Doubting Thomas is the story of a twelve year old boy known for telling tall tales who overhears a plot to kidnap the President's daughter. When he goes public with his story, no one believes him, and he is forced to save her on his own.
Based on a true-story - A Plumm Summer tells the remarkable tale of two young brothers, Elliott and Rocky Plumm, who go head-to-head with the FBI in order to crack the "frog-napping" case and get their beloved TV puppet, Froggy Doo back on the air, all the while become local heroes and best friends.
A 10-year-old girl, abandoned by her mother when she was three, moves to a small town in Florida with her father, a preacher. While there, she adopts a stray dog whom she names after the local supermarket where he was found. With her goofy pooch by her side, she meets an eclectic group of townspeople and rekindles an almost lost relationship with her father. Written by
Winn-Dixie was played by multiple Picardy Shepherds, a rare breed from France. The DVD extra "Diamond in the Ruff" shows the two principal dogs, Scott and Lyco, but producer Trevor Albert mentions at 18:00 and 40:26 in the DVD feature commentary that, in all, four dogs were used. At 00:36 in AnnaSophia Robb's commentary "Meet Winn-Dixie" she mentions that the stunt dog Tasha jumped over the flour. See more »
During the scene where the animals get loose, the same event is used twice. When Opal picks up the black and white rabbit to place in its pen, it is shown once as a close up of her [at 33:41 from behind] and once from a distance [at 33:58 frontal]. (This can be clearly seen in the full frame version, but not in the wide screen version at 33:41 where the wide screen cropping of the spherical 35 mm frames crop out the body of the rabbit. Consequently, it is a goof in re-mastering the full frame version from the spherical 35 mm negatives rather than a goof in the wide screen film. Of course, it could be argued that the rabbit got out again and needed to be put into the pen a second time.) See more »
Based on the Newbery Award-winning children's book by Kate DiCamillo, Because of Winn-Dixie, brings some much-needed sincerity to this Spring's forthcoming line-up of family films. Winn-Dixie, which comes to theatres February 18, stars newcomer AnnaSophia Robb as 10-year-old India Opal Buloni, who finds herself struggling to make friends in her new home, the small town of Naomi, Florida. Jeff Daniels plays Opal's father, known throughout the story simply as Preacher. Opal and Preacher's relationship is strained due to the fact that Opal's mother abandoned them both seven years earlier. Their relationship is changed, however, when Opal is sent to the local Winn-Dixie store for some groceries and brings home a goofy, bumbling mutt with a knack for making friends and a unique ability to smile. She names the dog after the store in which she found him, and soon they are constant companions. With Winn-Dixie's help, Opal gets to know the eclectic community of Naomi and her exploits bring together some of Naomi's most unusual citizens. Though the premise may seem conventional, the movie possesses many qualities that are lacking in most family films. Director Wayne Wang, whose previous films include The Joy Luck Club and Anywhere But Here, avoids much of the whimsical elements that turn off older viewers, portraying some of the more far-fetched scenes through imaginative flashbacks that occur only in Opal's mind. Though Because of Winn-Dixie succumbs to many family film clichés including slapstick physical comedy and plenty of sappy moments, it is redeemed by moments of pure quirkiness and originality. The film is also unafraid of dealing with adult themes such as alcohol abuse.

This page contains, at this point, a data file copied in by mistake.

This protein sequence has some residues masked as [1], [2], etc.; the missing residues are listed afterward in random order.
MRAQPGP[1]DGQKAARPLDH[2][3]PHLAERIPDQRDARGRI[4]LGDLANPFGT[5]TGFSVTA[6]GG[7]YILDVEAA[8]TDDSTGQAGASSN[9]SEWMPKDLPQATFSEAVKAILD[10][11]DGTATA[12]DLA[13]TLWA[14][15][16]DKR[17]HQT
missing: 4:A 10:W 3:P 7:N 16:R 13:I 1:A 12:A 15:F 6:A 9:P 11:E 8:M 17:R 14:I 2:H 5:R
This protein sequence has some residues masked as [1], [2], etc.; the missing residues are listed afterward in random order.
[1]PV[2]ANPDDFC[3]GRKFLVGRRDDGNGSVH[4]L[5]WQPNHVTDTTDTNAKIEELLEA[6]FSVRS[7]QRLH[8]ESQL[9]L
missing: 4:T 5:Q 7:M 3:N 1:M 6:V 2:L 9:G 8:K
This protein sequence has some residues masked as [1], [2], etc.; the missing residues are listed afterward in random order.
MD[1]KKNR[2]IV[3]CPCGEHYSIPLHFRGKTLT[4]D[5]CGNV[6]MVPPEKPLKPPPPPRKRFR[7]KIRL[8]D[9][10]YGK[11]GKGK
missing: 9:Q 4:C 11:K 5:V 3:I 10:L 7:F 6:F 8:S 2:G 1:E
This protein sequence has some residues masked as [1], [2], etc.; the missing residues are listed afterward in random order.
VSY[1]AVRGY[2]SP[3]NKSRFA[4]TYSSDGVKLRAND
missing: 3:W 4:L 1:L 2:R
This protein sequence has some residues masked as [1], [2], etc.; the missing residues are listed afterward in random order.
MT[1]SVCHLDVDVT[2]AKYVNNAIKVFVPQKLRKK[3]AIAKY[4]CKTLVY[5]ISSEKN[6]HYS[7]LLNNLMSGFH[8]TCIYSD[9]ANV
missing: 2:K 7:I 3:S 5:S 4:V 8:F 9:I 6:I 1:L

The film's cast is supported by veteran talents like Cicely Tyson and Eva Marie Saint and counterbalanced by the fresh faces of the younger cast members. Songwriter Dave Matthews makes an impressive effort in his second film appearance as Otis, an introverted pet store clerk who plays guitar to soothe the animals. Though AnnaSophia Robb's inexperience sometimes shows itself in comparison to her co-stars, she imparts a sense of genuine naïvete and childlike curiosity to the role that would have been difficult to achieve with a more experienced child actress. Robb can next be seen playing Violet Beauregard in Tim Burton's upcoming adaptation of Charlie and the Chocolate Factory. Because of Winn-Dixie is a tale rich in values with themes of forgiveness, tolerance, and hope for the future. It is a classic story, told with imaginative eccentricity and style. Rather than taking the kids to see yet another Winnie the Pooh movie, do yourself a favor and take a chance on something original.
The Verdict: 3 ½ Stars
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